Contrarian Shattuck Took Constellation To the Top
Monday, January 9, 2006
Mayo A. Shattuck III is the kind of guy put on earth to run companies and make multibillion-dollar deals, like last month's $11 billion planned merger of the company he runs, Baltimore's Constellation Energy Group, with FPL Group of Florida.
Shattuck was raised near Boston, the descendant of two Mayo A. Shattucks, both of whom attended Harvard. His father was managing partner of State Street Research & Management Co., an old Boston money manager, and he also ran Harvard's endowment. Shattuck III, with his third multibillion-dollar merger under his belt, is now 51. His eldest son works at Goldman Sachs & Co. His name is Mayo A. Shattuck IV.
The lineage is one of New England privilege, but it is also a pedigree that Shattuck III has sometimes chosen to flout. He has a contrarian side, and those who know him well say it accounts for much of his success. It began when Shattuck was a teenager, and he did not do something that everyone in his family expected he would do. He did not, horror of horrors, attend Harvard.
"I was a little bit of a renegade," he said recently. "This was back in the early 1970s. I applied early decision to Williams College without telling my father, who at that time was deputy treasurer of Harvard. So that was my one renegade move as a child."
While choosing Williams over Harvard may seem to some like choosing between different patterns of silver spoons, it was a choice that Shattuck's father suffered with some heartbreak. But his father, who died a short time later, acknowledged being proud of his son for having the courage to buck family custom, and Shattuck's decision may have taught him a lesson he would never have learned by following his family through Harvard Yard: When everyone is doing the same thing, advantage might present itself the other way.
As it did when he took over as chief executive of Constellation Energy Group in Baltimore four years ago. Enron Corp., which was one of the pioneers of the deregulated energy business with its high-risk energy trading operations, was collapsing, causing energy companies to dart in the other direction. Not Shattuck. He dove right in, becoming the dominant player in the sector and quickly tripling his company's revenue.
Or before that, when he became an investment banker with Alex. Brown & Co. in the 1980s. While many of his contemporaries went to work for big players like Goldman Sachs -- which at that time avoided dealings with tech companies such as Microsoft Corp., Oracle Corp. and America Online Inc. -- Shattuck helped manage their initial public offerings.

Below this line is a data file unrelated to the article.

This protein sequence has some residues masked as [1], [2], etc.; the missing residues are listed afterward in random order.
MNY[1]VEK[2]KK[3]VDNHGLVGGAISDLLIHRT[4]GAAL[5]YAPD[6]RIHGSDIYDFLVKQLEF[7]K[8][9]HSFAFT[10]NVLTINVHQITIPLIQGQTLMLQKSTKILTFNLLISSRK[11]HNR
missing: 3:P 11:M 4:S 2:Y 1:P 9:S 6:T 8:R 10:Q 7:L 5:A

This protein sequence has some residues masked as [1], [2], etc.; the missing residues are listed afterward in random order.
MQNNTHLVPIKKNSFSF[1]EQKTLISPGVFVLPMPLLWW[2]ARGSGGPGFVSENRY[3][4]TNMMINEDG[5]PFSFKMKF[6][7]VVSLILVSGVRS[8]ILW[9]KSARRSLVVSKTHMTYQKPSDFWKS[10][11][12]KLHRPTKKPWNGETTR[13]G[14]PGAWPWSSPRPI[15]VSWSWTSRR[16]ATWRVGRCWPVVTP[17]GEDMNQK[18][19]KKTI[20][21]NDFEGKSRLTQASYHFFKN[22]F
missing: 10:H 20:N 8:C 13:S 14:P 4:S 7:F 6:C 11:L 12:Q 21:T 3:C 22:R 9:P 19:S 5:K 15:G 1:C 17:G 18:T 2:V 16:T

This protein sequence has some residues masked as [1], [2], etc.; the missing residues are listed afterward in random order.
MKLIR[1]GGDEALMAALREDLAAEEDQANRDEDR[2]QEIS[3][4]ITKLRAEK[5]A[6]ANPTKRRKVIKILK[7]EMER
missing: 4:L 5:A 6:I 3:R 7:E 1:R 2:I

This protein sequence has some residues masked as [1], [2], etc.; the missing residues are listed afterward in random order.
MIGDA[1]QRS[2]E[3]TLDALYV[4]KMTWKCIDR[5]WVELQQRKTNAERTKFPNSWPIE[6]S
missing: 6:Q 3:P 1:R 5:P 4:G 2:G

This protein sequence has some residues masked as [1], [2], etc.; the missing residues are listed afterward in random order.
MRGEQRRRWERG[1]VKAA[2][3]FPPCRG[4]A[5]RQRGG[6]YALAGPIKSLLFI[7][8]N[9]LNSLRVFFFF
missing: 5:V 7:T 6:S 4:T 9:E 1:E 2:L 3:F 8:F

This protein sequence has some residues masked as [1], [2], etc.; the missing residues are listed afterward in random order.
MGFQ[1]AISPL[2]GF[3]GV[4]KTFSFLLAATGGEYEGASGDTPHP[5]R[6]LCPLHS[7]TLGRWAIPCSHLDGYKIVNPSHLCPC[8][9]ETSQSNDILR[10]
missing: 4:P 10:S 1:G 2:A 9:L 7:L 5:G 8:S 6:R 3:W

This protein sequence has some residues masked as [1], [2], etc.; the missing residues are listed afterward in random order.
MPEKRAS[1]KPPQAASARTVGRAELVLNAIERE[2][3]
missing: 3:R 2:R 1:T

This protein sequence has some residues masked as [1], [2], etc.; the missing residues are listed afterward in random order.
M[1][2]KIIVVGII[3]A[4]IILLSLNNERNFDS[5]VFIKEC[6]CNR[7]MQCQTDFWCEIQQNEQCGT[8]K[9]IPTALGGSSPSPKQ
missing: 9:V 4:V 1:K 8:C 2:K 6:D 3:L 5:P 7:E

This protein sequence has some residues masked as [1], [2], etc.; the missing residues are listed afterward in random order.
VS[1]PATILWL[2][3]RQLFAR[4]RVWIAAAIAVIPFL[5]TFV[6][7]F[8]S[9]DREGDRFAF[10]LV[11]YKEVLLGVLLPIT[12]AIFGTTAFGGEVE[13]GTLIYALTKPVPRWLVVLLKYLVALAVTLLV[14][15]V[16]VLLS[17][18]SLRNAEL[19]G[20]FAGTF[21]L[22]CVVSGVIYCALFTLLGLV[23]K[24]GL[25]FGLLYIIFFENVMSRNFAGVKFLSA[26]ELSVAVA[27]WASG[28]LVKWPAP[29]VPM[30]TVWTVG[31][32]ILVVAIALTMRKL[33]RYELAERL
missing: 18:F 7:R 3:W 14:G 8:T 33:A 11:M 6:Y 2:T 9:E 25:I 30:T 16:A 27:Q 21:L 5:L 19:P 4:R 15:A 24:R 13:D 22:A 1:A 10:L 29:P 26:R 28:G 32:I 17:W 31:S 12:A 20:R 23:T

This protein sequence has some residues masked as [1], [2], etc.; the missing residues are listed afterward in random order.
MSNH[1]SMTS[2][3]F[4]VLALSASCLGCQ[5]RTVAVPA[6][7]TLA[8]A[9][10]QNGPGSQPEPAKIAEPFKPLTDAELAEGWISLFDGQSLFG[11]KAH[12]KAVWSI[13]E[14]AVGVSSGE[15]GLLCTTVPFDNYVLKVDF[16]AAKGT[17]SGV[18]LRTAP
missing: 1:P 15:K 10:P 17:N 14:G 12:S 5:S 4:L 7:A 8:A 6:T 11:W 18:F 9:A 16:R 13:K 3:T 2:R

"The contrarian view is core to him being as successful as he's been," said Christian S. Johansson, for whom Shattuck has been a mentor in his role as president of the Economic Alliance of Greater Baltimore. "Very few can do it time and time again. But the higher return you are looking for, the more contrarian you have to be. If you always play the mean, you will always hit the mean in the return."
Shattuck's running of Constellation did not hit the mean. Analysts and industry observers say his strategy to buy energy assets and sell power competitively when almost everybody else would not transformed Constellation from something of an also-ran into the country's largest provider of commercial and industrial power, with revenue of $12.5 billion in 2004. Last month, he capped the turnaround with the deal to merge the firm with FPL Group.
"It's just like being an investor," Johannson said. "If you are able to understand and manage the risk, you can realize significant returns."
When Shattuck became chief executive of Constellation the risks were ample. Though he had been on Constellation's board for seven years, he admits he did not know much about the energy business. He was coming off two decades as a highflying banker, first running Alex. Brown's West Coast investment operations. It was a job made easier by a previous decision to buck his family -- attending Stanford Business School, again over Harvard -- where he met many key players in what would become the technological revolution.
Technology "was not a business that brand-name firms had been paying attention to," said Donald B. Hebb Jr., who hired Shattuck when he was chief executive of Alex. Brown, a Baltimore firm. "Clearly most people who went into investment banking went into the big firms that were paying attention to the big companies. He was certainly off the established beaten path of most of the investment banking world."